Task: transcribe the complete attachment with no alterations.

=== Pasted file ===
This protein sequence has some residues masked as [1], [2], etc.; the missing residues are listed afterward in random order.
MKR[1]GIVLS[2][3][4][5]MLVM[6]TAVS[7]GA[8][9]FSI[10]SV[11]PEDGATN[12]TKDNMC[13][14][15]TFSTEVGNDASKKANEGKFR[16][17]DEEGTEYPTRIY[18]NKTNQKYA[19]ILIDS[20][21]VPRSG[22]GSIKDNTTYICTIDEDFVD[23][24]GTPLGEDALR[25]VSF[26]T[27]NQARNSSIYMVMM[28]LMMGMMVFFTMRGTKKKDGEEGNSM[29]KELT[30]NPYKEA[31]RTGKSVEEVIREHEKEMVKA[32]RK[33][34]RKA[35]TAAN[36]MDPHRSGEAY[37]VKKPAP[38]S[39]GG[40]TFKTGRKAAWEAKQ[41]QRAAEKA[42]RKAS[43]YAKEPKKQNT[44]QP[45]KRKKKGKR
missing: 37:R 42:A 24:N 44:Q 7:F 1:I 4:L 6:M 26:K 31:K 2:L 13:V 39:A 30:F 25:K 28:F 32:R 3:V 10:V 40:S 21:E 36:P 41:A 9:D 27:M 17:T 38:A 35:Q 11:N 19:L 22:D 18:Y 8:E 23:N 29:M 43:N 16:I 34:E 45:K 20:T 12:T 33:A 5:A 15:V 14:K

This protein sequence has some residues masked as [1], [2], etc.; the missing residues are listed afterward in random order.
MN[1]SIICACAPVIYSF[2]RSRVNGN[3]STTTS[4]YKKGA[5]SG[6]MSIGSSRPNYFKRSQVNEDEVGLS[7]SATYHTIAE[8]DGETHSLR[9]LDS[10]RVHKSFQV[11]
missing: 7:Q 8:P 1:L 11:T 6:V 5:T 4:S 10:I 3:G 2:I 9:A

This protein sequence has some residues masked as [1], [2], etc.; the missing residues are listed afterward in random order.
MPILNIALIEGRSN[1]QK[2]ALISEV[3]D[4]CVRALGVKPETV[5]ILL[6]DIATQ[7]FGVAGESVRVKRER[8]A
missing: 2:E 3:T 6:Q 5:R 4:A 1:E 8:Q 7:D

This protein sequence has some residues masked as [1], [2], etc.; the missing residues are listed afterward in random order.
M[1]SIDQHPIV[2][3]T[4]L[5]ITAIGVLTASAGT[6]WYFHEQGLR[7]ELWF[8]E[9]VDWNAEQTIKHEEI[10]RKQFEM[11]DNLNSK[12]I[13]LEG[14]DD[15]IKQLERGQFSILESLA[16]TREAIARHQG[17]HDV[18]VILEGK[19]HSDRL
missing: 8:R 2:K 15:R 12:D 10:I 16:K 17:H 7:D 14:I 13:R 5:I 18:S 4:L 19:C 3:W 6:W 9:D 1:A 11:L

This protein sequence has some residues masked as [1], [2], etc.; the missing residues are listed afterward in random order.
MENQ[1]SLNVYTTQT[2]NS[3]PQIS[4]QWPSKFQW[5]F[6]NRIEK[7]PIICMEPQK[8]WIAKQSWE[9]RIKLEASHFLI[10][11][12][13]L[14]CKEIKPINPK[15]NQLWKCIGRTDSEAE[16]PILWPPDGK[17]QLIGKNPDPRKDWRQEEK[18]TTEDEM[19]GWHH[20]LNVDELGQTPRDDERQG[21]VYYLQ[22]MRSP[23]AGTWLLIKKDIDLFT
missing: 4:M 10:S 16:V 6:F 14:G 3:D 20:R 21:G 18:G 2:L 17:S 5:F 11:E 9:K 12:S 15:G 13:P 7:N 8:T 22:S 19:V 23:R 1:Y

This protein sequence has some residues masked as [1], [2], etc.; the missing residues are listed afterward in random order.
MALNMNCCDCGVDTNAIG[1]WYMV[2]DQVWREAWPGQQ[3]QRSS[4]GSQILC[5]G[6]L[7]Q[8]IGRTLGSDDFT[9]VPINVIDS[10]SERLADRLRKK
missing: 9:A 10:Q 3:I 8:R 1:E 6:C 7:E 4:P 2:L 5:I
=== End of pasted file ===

This protein sequence has some residues masked as [1], [2], etc.; the missing residues are listed afterward in random order.
MKR[1]GIVLS[2][3][4][5]MLVM[6]TAVS[7]GA[8][9]FSI[10]SV[11]PEDGATN[12]TKDNMC[13][14][15]TFSTEVGNDASKKANEGKFR[16][17]DEEGTEYPTRIY[18]NKTNQKYA[19]ILIDS[20][21]VPRSG[22]GSIKDNTTYICTIDEDFVD[23][24]GTPLGEDALR[25]VSF[26]T[27]NQARNSSIYMVMM[28]LMMGMMVFFTMRGTKKKDGEEGNSM[29]KELT[30]NPYKEA[31]RTGKSVEEVIREHEKEMVKA[32]RK[33][34]RKA[35]TAAN[36]MDPHRSGEAY[37]VKKPAP[38]S[39]GG[40]TFKTGRKAAWEAKQ[41]QRAAEKA[42]RKAS[43]YAKEPKKQNT[44]QP[45]KRKKKGKR
missing: 37:R 42:A 24:N 44:Q 7:F 1:I 4:L 6:M 26:K 31:K 2:L 13:V 39:A 30:F 25:K 28:F 32:R 3:V 10:V 40:S 21:E 36:P 41:A 9:D 27:M 17:T 38:A 35:Q 11:N 19:L 22:D 18:Y 8:E 23:N 29:M 43:N 16:I 34:E 45:K 20:T 12:T 33:A 5:A 15:V 14:K

This protein sequence has some residues masked as [1], [2], etc.; the missing residues are listed afterward in random order.
MN[1]SIICACAPVIYSF[2]RSRVNGN[3]STTTS[4]YKKGA[5]SG[6]MSIGSSRPNYFKRSQVNEDEVGLS[7]SATYHTIAE[8]DGETHSLR[9]LDS[10]RVHKSFQV[11]
missing: 7:Q 8:P 1:L 11:T 6:V 5:T 4:S 10:I 3:G 2:I 9:A

This protein sequence has some residues masked as [1], [2], etc.; the missing residues are listed afterward in random order.
MPILNIALIEGRSN[1]QK[2]ALISEV[3]D[4]CVRALGVKPETV[5]ILL[6]DIATQ[7]FGVAGESVRVKRER[8]A
missing: 2:E 3:T 6:Q 5:R 4:A 1:E 8:Q 7:D

This protein sequence has some residues masked as [1], [2], etc.; the missing residues are listed afterward in random order.
M[1]SIDQHPIV[2][3]T[4]L[5]ITAIGVLTASAGT[6]WYFHEQGLR[7]ELWF[8]E[9]VDWNAEQTIKHEEI[10]RKQFEM[11]DNLNSK[12]I[13]LEG[14]DD[15]IKQLERGQFSILESLA[16]TREAIARHQG[17]HDV[18]VILEGK[19]HSDRL
missing: 8:R 2:K 15:R 12:D 10:I 16:K 17:H 7:D 14:I 13:R 5:I 18:S 4:L 19:C 3:W 6:W 9:D 1:A 11:L

This protein sequence has some residues masked as [1], [2], etc.; the missing residues are listed afterward in random order.
MENQ[1]SLNVYTTQT[2]NS[3]PQIS[4]QWPSKFQW[5]F[6]NRIEK[7]PIICMEPQK[8]WIAKQSWE[9]RIKLEASHFLI[10][11][12][13]L[14]CKEIKPINPK[15]NQLWKCIGRTDSEAE[16]PILWPPDGK[17]QLIGKNPDPRKDWRQEEK[18]TTEDEM[19]GWHH[20]LNVDELGQTPRDDERQG[21]VYYLQ[22]MRSP[23]AGTWLLIKKDIDLFT
missing: 4:M 10:S 16:V 6:F 14:G 3:D 20:R 21:G 18:G 2:L 17:S 5:F 11:E 9:K 12:S 15:G 13:P 7:N 8:T 22:S 19:V 23:R 1:Y

This protein sequence has some residues masked as [1], [2], etc.; the missing residues are listed afterward in random order.
MALNMNCCDCGVDTNAIG[1]WYMV[2]DQVWREAWPGQQ[3]QRSS[4]GSQILC[5]G[6]L[7]Q[8]IGRTLGSDDFT[9]VPINVIDS[10]SERLADRLRKK
missing: 9:A 10:Q 3:I 8:R 1:E 6:C 7:E 4:P 2:L 5:I